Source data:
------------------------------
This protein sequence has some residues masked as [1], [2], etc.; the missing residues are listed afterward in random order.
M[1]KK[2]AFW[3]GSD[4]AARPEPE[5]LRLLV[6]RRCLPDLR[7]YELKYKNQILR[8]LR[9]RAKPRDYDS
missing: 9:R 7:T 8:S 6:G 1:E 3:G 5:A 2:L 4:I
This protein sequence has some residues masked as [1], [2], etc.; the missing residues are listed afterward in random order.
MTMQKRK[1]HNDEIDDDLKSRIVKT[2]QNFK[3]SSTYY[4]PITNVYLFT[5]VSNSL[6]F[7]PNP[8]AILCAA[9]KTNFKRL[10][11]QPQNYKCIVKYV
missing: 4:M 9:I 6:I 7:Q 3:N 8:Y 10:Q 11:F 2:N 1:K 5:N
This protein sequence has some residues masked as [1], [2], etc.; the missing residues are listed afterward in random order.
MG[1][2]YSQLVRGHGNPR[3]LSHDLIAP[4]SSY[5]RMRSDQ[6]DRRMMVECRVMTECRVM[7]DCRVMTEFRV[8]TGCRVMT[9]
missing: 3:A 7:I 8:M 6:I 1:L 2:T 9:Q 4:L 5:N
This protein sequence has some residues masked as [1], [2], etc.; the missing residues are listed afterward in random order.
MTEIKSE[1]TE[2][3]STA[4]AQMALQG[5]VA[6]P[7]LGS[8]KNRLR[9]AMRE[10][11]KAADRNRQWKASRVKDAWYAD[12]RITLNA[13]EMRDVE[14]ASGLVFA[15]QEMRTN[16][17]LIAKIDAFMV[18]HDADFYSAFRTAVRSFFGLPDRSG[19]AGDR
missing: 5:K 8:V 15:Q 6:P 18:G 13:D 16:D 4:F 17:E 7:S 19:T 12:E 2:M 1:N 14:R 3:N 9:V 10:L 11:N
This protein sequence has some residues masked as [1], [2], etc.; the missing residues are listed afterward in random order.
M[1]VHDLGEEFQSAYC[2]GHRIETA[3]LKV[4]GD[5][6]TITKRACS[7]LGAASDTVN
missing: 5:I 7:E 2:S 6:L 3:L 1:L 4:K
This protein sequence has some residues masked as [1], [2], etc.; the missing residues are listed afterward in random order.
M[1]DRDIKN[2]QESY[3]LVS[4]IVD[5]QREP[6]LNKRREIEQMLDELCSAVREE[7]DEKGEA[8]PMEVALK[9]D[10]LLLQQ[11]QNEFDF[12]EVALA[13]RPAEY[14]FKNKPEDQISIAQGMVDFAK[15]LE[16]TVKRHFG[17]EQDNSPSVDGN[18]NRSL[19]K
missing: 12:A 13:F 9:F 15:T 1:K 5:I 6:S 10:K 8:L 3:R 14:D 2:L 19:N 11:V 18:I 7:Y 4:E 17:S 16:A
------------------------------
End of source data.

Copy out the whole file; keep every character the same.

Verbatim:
This protein sequence has some residues masked as [1], [2], etc.; the missing residues are listed afterward in random order.
M[1]KK[2]AFW[3]GSD[4]AARPEPE[5]LRLLV[6]RRCLPDLR[7]YELKYKNQILR[8]LR[9]RAKPRDYDS
missing: 9:R 7:T 8:S 6:G 1:E 3:G 5:A 2:L 4:I
This protein sequence has some residues masked as [1], [2], etc.; the missing residues are listed afterward in random order.
MTMQKRK[1]HNDEIDDDLKSRIVKT[2]QNFK[3]SSTYY[4]PITNVYLFT[5]VSNSL[6]F[7]PNP[8]AILCAA[9]KTNFKRL[10][11]QPQNYKCIVKYV
missing: 4:M 9:I 6:I 7:Q 3:N 8:Y 10:Q 11:F 2:N 1:K 5:N
This protein sequence has some residues masked as [1], [2], etc.; the missing residues are listed afterward in random order.
MG[1][2]YSQLVRGHGNPR[3]LSHDLIAP[4]SSY[5]RMRSDQ[6]DRRMMVECRVMTECRVM[7]DCRVMTEFRV[8]TGCRVMT[9]
missing: 3:A 7:I 8:M 6:I 1:L 2:T 9:Q 4:L 5:N
This protein sequence has some residues masked as [1], [2], etc.; the missing residues are listed afterward in random order.
MTEIKSE[1]TE[2][3]STA[4]AQMALQG[5]VA[6]P[7]LGS[8]KNRLR[9]AMRE[10][11]KAADRNRQWKASRVKDAWYAD[12]RITLNA[13]EMRDVE[14]ASGLVFA[15]QEMRTN[16][17]LIAKIDAFMV[18]HDADFYSAFRTAVRSFFGLPDRSG[19]AGDR
missing: 5:K 8:V 15:Q 6:P 18:G 13:D 16:D 4:F 17:E 7:S 19:T 12:E 2:M 1:N 14:R 3:N 9:V 10:L 11:N
This protein sequence has some residues masked as [1], [2], etc.; the missing residues are listed afterward in random order.
M[1]VHDLGEEFQSAYC[2]GHRIETA[3]LKV[4]GD[5][6]TITKRACS[7]LGAASDTVN
missing: 5:I 7:E 2:S 6:L 3:L 1:L 4:K
This protein sequence has some residues masked as [1], [2], etc.; the missing residues are listed afterward in random order.
M[1]DRDIKN[2]QESY[3]LVS[4]IVD[5]QREP[6]LNKRREIEQMLDELCSAVREE[7]DEKGEA[8]PMEVALK[9]D[10]LLLQQ[11]QNEFDF[12]EVALA[13]RPAEY[14]FKNKPEDQISIAQGMVDFAK[15]LE[16]TVKRHFG[17]EQDNSPSVDGN[18]NRSL[19]K
missing: 12:A 13:F 9:F 15:T 1:K 5:I 6:S 10:K 8:L 3:R 14:D 2:L 19:N 11:V 18:I 7:Y 4:E 17:S 16:A